Bibi Bhani was also among those who witnessed the coronation ceremony. All Sikh chroniclers have mentioned that while the ceremony was in progress, she made an earnest appeal to her father to make the Guruship permanent in the house of the Sodhis to which her husband belonged. His reaction to this was not favourable though he showed that he had full regard for the sentiments of his beloved daughter. He expressed the view that any such measure would be tantamount to the damming of a stream of pure flowing water, and apprehended trouble15 in case the institution of Guruship became a family affair of the Sodhis. As for his own selection of his son-in-law as his successor, he had done it because he had found him to be the best man in all respects among his followers and not because he was related to him. All the same the Guruship afterwards acquired a sort of hereditary16 character, which fact has often been attributed by later writers to Guru Amar Das who, it is said, in his great affection for Bibi Bhani made a promise to her to that effect. But this view may as well be a backward projection of a situation which emerged subsequently.

A little later Guru Amar Das ordered a big public function to be organised which anybody who so wished could attend. On the completion of arrangements and at the appointed hour the Guru arrived at the function and addressing himself to the assembly announced the decision about his successor. "My dear Gurmukh Sikhs," he spoke17, ''listen to me. I have appointed Ram Das the Jagat Guru. Regard him truly as my own image. Do not make any difference whatsoever in this." The announcement was hailed by one and all. The entire congregation one by one did homage to both Guru Amar Das and Guru Ram Das. Among those who did so were also included Mohri and Mohan, the two sons of Guru Amar Das. Mohri had already welcomed the decision of his father. Mohan, who had earlier resented it, had mean while come round and also joined in the felicitations offered to the new Guru. A definite reference to this is contained in Bansavali Nama.18

Next item in the programme was the announcement by Guru Amar Das about his own fast approaching death. Bhai Sunder in his Sadd19 has given a graphic account of how the Guru brought in this matter. The Guru said: "God's irrevocable summons has come, and I am about to depart. God's Will I accept with pleasure. The Creator by calling me has conferred honour on me; and as true friends, relations and well-wishers are pleased and never sorry at seeing an honour paid a friend, let there be no mourning for me. When I have passed away, sing God's praises, read God's Word, hear God's Word and obey God's Will."20 When the Guru had finished his speech, Mohri made two enquiries from him. First, he asked him what occupation they (his sons) should pursue to earn their living so that they could maintain themselves and at the same time escape the evil effects of wealth. He was told that they should live honestly (dharam kirat), practise piety (haribhagat) and always act according to his advice.21 His second question was about what obsequies should be performed after him. Mehma Prakash22 is very clear on this point. The Guru told his son not to perform any traditional rituals and to immerse his mortal remains in the Ganga of river Beas. According to Sunder, the Guru not only forbade the usual Hindu obsequies but also mentioned what kind of rites he would like to be performed after him:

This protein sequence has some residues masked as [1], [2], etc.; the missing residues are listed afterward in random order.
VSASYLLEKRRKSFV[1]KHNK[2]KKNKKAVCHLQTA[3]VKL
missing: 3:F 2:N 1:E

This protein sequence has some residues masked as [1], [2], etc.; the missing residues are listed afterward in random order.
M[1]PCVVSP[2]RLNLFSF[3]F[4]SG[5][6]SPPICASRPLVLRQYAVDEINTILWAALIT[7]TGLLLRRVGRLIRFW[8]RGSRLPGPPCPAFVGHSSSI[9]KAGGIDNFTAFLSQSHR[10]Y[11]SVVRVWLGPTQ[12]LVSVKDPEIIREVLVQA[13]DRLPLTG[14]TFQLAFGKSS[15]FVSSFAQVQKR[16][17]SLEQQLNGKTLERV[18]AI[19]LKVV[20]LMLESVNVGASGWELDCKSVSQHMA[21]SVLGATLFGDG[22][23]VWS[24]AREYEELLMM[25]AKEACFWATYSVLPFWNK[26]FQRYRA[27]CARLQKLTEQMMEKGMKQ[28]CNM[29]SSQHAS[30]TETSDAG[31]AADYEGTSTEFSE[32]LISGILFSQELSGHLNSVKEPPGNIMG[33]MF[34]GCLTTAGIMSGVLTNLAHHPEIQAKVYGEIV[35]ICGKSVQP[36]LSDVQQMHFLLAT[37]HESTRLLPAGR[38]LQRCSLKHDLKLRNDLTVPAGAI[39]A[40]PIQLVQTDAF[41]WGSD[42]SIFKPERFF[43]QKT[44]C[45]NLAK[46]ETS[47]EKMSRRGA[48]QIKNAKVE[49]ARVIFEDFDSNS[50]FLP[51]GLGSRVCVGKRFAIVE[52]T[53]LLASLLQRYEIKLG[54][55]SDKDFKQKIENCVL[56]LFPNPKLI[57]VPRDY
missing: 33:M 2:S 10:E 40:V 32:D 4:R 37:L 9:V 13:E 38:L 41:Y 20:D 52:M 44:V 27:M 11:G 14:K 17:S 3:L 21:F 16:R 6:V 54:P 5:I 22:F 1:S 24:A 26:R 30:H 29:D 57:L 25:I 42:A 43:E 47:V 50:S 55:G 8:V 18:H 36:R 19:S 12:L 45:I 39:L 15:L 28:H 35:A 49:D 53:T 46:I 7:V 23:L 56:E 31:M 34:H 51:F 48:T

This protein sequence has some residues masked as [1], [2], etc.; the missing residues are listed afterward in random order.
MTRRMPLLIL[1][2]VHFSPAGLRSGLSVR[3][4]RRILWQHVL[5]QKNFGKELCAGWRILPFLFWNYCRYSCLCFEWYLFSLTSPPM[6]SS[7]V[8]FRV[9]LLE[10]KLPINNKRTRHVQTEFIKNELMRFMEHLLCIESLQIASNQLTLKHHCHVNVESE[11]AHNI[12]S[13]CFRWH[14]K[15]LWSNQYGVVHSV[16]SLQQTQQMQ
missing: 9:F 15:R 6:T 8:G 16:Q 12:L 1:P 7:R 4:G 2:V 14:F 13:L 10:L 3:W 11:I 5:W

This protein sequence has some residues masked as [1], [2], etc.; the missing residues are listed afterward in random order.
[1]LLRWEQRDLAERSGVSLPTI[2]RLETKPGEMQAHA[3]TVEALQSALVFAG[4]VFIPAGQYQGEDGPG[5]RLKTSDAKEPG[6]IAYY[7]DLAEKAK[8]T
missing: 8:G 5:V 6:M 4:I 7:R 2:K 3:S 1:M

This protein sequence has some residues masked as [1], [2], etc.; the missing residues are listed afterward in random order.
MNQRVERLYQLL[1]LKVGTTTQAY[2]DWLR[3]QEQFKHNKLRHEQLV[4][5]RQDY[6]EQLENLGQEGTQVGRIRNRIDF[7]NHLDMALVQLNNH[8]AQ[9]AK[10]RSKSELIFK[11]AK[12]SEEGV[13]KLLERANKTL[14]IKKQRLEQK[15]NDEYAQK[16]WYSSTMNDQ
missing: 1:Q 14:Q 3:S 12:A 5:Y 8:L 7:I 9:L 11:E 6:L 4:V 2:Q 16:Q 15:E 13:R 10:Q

Finally the Guru spoke, 'After my death sing God's praises.

Call God instead of a pandit and for the Garar Purana read God's Word;

Read God's Word, hear God's name, the Guru desireth God's love instead of a lofty bier,

Barley rolls, bread on leaves, Hindu obsequies, lamps and throwing his bones into the Ganges.'23

By giving this advice Guru Amar Das struck at the root of yet another long-established custom of popular Hinduism. By ancient custom the death of a Hindu was, and even now is, a highly ritualistic affair, a sort of rigmarole of rites. Before a person breathed his last, he was made to lie down on the ground. Immediately after his death, an earthen lamp was placed in his hand to show him the way to the hereafter. Then barley rolls and leaves were given away in charity as a device of appeasement to the ancestors. His mortal remains were thrown into the Ganges at Hardwar. For a period of thirteen days the departed soul was regarded as a ghost. All these practices were enforced by orthodox Brahmins who also had considerable vested interest in them. On the whole, these death rites were open to three grave charges. First, they cost much unnecessary money. Second, they arrested people's independent thinking and made them intellectual slaves of Brahmins. Third, they were based on superstitions. Guru Amar Das rejected them all. Instead of them, he insisted on performance of kirtan (singing of Guru's compositions), nam simran (remembrance of God) and harikatha (conversing about God). He also ruled out the mourning that goes with death as contrary to Sikh teachings. All this, incidentally, was consistent with his general plan, already noticed, to carve out a new and distinctive path for the Sikhs.